Trusts – are they still worth it?

Trusts – are they still worth it?

The recent ATO crackdown on trusts will no doubt have some business owners asking themselves the question: Is this structure still the best option for my business?

To recap, trust distributions have been under the ATO microscope in recent years. The latest ATO crackdown was in February 2022 when it updated its guidance around trust distributions especially those made to adult children, corporate beneficiaries and entities that are carrying losses.

Depending on the structure of these arrangements, the ATO may potentially take an unfavourable view on what were previously understood to be legitimate distribution arrangements. The ATO is primarily targeting arrangements under section 100A of the Tax Act; specifically, where trust distributions are made to a low-rate tax beneficiary, but the funds are is transferred or paid to another beneficiary usually with a higher tax rate. The ATO’s Taxpayer Alert (TA 2022/1) illustrates how section 100A can apply to the quite common scenario where a parent benefits from a trust distribution to their adult children.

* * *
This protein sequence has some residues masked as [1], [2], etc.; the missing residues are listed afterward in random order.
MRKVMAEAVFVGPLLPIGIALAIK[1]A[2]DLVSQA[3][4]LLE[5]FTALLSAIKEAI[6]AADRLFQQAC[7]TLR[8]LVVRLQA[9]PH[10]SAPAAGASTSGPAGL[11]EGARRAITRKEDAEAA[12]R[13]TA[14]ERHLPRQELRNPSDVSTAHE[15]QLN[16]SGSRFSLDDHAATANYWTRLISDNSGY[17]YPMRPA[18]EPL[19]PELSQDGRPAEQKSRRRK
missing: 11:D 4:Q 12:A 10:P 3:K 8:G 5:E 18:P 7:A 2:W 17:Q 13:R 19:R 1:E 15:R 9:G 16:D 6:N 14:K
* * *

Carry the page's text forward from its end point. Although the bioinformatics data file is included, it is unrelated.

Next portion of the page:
Despite this new ATO interpretation and the wider crackdown on trusts in recent years, the choice of a trust as a business structure still has a range of benefits including:

  • Asset protection limited liability if a corporate trustee is appointed. Usually, when a person owes money and cannot meet the repayment requirements, the creditor can access the person’s personal assets to recoup the debt payable. However, if a trust is in place, there is no access to  beneficiary assets.
  • 50% CGT discount – A family trust receives a 50% discount on capital gains tax for profits made from selling any assets the trust has held for more than 12 months when distributed to an individual beneficiary. This contrasts with a company structure where the 50% CGT discount cannot be accessed.
  • Tax planning – Income that sits in the family trust that is not distributed by year-end is taxed at the highest income tax rate. However, any trust income distributed to the beneficiaries is taxed at the income tax rate of the beneficiary who receives the distribution. The Trustee(s) must confirm the distribution by the end of the financial year. Best practice is to ensure the distributed funds are paid to the beneficiary.

If you have questions around your trust structure, or your business structure more generally, please get in touch.

This information has been prepared without taking into account your objectives, financial situation, or needs.  Because of this, you should, before acting on this information, consider its appropriateness, having regard to your objectives, financial situation or needs. Content in partnership with the Institute of Financial Professionals Australia (IFPA).